speed, reach, lethality and flexibility.  This poses new
challenges to the defense, which must rely on the
counterattack more than ever before in order to redress
the attackers advantages.  Without doubt, the counter-
attack has now become "the decisive element of defensive
action." (23.8-17)
     Unfortunately, although we acknowledge the importance
of the counterattack(CA), we often fail to apply the
principles of 'maneuver warfare' to it.  Furthermore,
there is a tendency to ignore the lessons of history,
although many CAs have failed for this reason.
     If a defense is to be successful, we must place a
higher priority on applying the considerations for
conducting a counterattack, because it is the key to a
successful defensive scheme of maneuver.
Defining the Counterattack
     Definitions.  JCS Publication 1 defines a counter-
attack as an "attack by part or all of a force against
an enemy attacking force, for such specific purposes as
regaining ground lost, or cutting off or destroying enemy
advance units, and with the general objective of denying
to the enemy the attainment of his purpose in attacking.
In sustained defensive operations, it is undertaken to
restore the battle position and is directed at limited
objectives."(5.93)  It could be argued that the inclusion
of 'limited objectives' is too restrictive and implies a
lack of intent to exploit potential success.
Counterpenetration (CP) and counteroffensive are not
defined in the available publications, but for the
purposes of this paper they are assumed to be as shown
below.
     Counterpenetration (CP)- Action taken to limit enemy
     penetration into, or between defensive positions,
     short of evicting him to re-establish the defense.
     Counteroffensive - A counterattack at the operational
     level, usually resulting from a successful defensive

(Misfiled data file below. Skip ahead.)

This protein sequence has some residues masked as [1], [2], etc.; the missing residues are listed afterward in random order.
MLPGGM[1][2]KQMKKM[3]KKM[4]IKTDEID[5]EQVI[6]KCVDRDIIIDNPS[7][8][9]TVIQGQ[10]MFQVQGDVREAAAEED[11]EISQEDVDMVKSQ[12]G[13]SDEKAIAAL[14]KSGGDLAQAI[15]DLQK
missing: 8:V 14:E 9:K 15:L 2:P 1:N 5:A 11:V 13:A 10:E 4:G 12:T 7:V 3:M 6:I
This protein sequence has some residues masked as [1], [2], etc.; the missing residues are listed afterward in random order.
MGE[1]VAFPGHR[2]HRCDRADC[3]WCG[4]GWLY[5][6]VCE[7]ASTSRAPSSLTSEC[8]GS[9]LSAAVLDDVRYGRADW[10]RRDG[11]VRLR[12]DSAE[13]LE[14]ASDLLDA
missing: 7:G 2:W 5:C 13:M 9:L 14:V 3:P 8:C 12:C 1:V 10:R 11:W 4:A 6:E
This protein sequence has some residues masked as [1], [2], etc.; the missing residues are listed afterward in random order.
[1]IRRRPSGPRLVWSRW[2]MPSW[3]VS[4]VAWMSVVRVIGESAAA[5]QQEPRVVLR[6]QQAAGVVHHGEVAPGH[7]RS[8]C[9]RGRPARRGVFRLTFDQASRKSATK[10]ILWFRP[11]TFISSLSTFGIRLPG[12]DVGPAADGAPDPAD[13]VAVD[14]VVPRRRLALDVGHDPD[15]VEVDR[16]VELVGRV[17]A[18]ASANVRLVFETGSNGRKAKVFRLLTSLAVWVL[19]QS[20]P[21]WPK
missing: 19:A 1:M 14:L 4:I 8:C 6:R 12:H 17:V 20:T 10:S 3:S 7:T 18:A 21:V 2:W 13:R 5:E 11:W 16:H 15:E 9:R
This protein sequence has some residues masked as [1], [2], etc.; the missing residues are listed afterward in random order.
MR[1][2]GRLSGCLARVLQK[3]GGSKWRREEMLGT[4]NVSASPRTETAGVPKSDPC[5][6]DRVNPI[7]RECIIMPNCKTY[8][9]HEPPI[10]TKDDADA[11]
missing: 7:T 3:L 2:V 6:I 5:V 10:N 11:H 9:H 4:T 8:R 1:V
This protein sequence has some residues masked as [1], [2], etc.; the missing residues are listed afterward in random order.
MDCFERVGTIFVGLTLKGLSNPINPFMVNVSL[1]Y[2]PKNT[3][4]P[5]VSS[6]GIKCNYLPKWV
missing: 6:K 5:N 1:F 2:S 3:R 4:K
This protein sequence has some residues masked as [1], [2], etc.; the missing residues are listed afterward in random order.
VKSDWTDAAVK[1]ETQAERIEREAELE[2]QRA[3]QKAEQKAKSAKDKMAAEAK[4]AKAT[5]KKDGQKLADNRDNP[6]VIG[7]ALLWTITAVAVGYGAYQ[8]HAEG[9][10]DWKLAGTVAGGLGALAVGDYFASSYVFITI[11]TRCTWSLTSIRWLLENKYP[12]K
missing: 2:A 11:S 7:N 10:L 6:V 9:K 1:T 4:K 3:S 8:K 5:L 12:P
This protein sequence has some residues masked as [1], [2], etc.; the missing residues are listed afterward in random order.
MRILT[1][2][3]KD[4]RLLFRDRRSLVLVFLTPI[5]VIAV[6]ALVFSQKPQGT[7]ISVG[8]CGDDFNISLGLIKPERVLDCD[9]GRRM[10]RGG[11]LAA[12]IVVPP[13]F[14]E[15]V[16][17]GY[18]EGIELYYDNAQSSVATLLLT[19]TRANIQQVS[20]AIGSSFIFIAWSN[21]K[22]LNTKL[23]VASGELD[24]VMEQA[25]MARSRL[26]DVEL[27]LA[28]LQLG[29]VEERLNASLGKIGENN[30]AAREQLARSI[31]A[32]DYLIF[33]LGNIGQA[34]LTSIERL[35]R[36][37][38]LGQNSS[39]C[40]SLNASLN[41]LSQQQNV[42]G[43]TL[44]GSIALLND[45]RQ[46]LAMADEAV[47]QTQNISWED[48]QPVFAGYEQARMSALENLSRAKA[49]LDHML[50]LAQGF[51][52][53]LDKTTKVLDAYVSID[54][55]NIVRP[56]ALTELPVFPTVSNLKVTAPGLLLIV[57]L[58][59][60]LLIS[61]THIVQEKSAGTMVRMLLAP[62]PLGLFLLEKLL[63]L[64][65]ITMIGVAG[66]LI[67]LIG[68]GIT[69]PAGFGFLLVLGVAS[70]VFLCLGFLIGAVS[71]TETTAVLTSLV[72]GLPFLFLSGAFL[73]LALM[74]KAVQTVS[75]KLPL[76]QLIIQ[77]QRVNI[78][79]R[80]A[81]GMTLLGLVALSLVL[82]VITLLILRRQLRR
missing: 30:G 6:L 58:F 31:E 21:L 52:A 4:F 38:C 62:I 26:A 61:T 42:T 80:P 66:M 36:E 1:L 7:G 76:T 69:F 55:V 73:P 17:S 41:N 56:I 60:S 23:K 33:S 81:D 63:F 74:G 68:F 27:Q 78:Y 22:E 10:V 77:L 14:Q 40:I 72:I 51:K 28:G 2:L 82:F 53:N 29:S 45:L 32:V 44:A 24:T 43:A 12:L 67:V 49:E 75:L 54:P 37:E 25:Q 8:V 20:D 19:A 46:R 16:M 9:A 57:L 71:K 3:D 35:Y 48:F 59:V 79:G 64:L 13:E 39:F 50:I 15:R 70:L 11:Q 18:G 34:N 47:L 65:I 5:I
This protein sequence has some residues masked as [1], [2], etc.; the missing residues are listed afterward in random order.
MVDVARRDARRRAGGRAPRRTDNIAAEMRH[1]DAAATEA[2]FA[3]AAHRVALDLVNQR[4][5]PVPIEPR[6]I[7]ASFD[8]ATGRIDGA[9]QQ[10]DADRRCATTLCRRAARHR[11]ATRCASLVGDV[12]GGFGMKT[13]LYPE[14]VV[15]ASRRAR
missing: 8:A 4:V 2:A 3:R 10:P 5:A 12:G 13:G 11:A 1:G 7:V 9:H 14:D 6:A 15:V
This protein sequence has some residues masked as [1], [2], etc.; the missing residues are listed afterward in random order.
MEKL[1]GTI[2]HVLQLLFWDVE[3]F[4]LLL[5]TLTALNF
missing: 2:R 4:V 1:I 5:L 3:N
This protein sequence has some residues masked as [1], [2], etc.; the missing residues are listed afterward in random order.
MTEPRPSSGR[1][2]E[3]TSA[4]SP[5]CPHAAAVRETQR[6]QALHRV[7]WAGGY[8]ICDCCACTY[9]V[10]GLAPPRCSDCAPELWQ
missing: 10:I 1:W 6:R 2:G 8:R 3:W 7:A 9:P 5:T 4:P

battle, with the intention of forcing the enemy onto
     the defensive.
     Gaining the Initiative.  The attacker will normally
hold the initiative over the defender; particularly when
terrain limits a defenders freedom of action and increases
an attackers.   The adoption of a mobile defense, spoiling
attack etc. helps to limit an attackers initiative.  But
the best method of destroying an attacker, putting him off
balance,and taking the initiative from him; is through the
combination of firepower and maneuver exemplified by the
counterattack.  Rommel was one of the greatest proponents
of the counterattack (almost regardless of the odds) such
was his faith in its potential advantages.  The counter-
attack can exploit an attackers vulnerabilities when he is
most disorganized, confused or exposed; and has had his
combat power reduced by our defensive fires.
Coordinating the Counterpenetration and Counterattack
     It is generally accepted that a successful CA depends
upon, among other things, effectively stopping the
attackers penetration and momentum.  The relationship
between the CA and CP in a positional defense is depicted
diagramatically in Figure 1.
Click here to view image
     In general terms, an echelon of command is usually
only capable of CP one level down, and CA two levels down.
Figure 1 demonstrates this as described below.
     Platoon CPs in squad area, but is limited to CA in
     fire team area with the reserve squad.
     Company CPs in platoon area, but is limited to CA in
     squad area with the reserve platoon.
     Battalion CPs in company area, but is limited to CA
     in platoon area with the reserve company.
     This situation continues with each level of command.
Although there are variations and exceptions, the ratios
generally hold true because they are based on the amount
of combat power the enemy would have had present in the
objective area to capture or penetrate it in the first
place; and a generally accepted ratio for an attacker is
about 3:1 to have a reasonable chance of success (for the
CA in this case).
     This consideration becomes important in the
positional defense because it influences a commanders
decision on when he will commit his reserves.  If he
commits it too early there may be other more important
penetrations.  If he commits it too late he may only have
the capacity to CP, in which case ,the CA may have to come